The sequencing of the human genome has been compared to the seven wonders of the ancient world and man landing on the moon; yet understanding our own genome gives us only a minor glimpse into what makes us human. Every creature on earth has its own genome, and the similarities and differences in that is what makes us human. The most important species for those comparisons are mammals because they are similar enough to us to help us pinpoint the parts of the genome that may be most important.
There are about 3,200,000 base pairs in the human genome. Among humans the variations in this genome is anywhere from thousands of base pairs to a few million. This has led to the ideas that humans are 99.9 percent similar, which is generally true. Most mammal species have base pairs which are similar in number though they do have some variation.
The animal we think of as being closest to us are chimpanzees, which are about 98.7 percent similar in DNA sequence to humans. This is an important point because it helps us to understand how little the genome has to change in order to have huge impacts on a species. In addition to this, Chimpanzees, gorillas and orangutans all have one more chromosome than humans.
What is far stranger than having such similarities with the chimpanzee is that humans also have very large genetic similarities with the mouse. In fact, according to a 2002 draft sequence of the mouse, humans share about 99 percent of the same genes. One of the interesting points to learn from this study is the the “junk” DNA. This is because this DNA, which previously was assumed to do little or nothing, is also similar. This seems to imply that this may have far more importance than was previously assumed.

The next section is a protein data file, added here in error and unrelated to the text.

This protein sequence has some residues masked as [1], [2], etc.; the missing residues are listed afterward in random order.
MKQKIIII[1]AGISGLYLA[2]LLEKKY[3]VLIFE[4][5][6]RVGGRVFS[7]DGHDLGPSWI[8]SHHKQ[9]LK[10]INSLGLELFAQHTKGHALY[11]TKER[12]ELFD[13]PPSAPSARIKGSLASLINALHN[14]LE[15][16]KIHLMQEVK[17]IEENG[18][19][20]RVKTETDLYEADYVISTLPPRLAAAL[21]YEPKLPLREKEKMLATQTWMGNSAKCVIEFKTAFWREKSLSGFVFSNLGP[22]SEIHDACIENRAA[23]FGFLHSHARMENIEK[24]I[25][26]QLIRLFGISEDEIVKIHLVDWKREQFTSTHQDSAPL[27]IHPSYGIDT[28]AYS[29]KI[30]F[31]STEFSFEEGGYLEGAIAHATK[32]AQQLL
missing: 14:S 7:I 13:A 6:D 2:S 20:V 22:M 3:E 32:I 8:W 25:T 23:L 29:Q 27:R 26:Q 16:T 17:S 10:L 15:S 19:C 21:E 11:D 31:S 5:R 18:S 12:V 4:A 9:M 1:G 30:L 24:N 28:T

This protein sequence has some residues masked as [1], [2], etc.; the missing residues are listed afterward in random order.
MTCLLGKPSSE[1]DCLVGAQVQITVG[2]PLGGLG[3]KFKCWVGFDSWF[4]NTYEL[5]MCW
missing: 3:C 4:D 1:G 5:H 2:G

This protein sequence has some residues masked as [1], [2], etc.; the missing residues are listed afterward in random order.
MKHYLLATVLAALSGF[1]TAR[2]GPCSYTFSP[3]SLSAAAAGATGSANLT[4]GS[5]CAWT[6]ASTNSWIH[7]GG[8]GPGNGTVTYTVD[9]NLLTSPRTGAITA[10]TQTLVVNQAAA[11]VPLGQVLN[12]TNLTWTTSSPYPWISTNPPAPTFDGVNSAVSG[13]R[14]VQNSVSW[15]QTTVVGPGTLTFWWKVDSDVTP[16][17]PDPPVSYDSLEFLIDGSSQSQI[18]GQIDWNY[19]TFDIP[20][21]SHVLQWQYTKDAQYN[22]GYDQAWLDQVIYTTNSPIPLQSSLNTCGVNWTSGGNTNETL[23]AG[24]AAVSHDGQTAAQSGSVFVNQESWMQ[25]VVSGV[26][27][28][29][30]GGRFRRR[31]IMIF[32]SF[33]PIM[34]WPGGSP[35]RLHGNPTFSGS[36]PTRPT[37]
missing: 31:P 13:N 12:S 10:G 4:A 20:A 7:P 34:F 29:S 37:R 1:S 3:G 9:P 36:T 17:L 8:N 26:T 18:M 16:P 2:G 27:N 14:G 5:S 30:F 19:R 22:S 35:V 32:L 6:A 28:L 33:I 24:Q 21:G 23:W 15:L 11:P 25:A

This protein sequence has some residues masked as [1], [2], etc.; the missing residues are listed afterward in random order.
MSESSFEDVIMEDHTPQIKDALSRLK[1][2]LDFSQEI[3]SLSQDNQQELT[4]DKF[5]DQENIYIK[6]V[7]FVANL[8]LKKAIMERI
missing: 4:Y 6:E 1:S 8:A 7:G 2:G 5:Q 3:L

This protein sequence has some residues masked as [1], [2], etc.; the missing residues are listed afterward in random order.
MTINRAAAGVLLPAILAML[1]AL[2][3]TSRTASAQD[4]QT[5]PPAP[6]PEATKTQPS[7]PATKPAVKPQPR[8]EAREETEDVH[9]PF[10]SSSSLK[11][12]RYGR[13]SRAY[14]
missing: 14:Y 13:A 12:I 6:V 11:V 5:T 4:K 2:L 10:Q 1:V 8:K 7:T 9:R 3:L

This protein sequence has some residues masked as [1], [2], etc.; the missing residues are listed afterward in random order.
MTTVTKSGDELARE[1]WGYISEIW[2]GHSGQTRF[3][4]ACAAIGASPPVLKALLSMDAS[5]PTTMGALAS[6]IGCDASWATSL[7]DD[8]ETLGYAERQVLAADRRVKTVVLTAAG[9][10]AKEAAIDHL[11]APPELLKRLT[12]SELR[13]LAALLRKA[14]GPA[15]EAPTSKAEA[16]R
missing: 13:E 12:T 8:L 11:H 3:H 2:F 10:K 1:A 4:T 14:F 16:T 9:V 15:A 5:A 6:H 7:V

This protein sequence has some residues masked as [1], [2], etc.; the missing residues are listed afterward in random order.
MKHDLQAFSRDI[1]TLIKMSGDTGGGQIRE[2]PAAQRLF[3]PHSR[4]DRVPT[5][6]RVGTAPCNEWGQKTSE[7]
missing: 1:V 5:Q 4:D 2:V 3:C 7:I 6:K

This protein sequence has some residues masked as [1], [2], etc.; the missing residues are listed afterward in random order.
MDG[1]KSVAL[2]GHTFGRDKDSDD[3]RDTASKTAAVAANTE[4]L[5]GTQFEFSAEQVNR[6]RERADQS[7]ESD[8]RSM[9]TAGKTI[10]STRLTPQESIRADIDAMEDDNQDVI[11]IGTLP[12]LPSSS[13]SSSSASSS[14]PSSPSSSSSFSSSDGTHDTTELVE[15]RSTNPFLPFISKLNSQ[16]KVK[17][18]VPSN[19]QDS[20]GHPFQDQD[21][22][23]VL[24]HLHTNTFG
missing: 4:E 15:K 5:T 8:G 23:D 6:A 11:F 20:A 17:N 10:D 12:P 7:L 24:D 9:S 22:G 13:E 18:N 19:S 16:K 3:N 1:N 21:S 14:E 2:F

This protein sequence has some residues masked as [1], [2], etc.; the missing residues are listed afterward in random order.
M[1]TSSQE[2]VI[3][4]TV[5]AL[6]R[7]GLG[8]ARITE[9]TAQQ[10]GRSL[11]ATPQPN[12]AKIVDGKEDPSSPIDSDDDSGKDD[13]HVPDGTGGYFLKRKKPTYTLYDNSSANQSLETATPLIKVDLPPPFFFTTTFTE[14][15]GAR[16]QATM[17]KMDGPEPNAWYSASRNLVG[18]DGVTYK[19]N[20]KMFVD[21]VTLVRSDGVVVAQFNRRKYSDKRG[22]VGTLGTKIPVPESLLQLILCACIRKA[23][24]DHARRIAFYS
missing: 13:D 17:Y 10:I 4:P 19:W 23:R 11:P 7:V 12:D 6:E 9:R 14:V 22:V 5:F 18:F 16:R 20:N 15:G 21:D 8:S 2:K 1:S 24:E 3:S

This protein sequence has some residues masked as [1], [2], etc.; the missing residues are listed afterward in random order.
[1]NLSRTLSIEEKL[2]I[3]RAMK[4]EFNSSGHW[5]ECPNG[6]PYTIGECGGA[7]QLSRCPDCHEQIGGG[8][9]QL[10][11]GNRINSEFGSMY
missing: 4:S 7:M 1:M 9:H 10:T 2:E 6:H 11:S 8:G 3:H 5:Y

Another of the touchstone animals for any type of study of this type is the pig. Considered similar in many ways to humans, they share about 83 percent of the same genome sequences as humans. This is considerably less than the others, but still very high compared to an animal outside of the mammalian family.
The decoding of the human genome is one of the great human accomplishments, but without anything to compare it to, all you have is a long list of base pairs. Comparing the genome of different humans is worthwhile, but with the difference often being so small, the answers you get are generally very specific. By comparing human genomes with those of other mammals, though, one can get a better idea of the specific sequences that make humans human.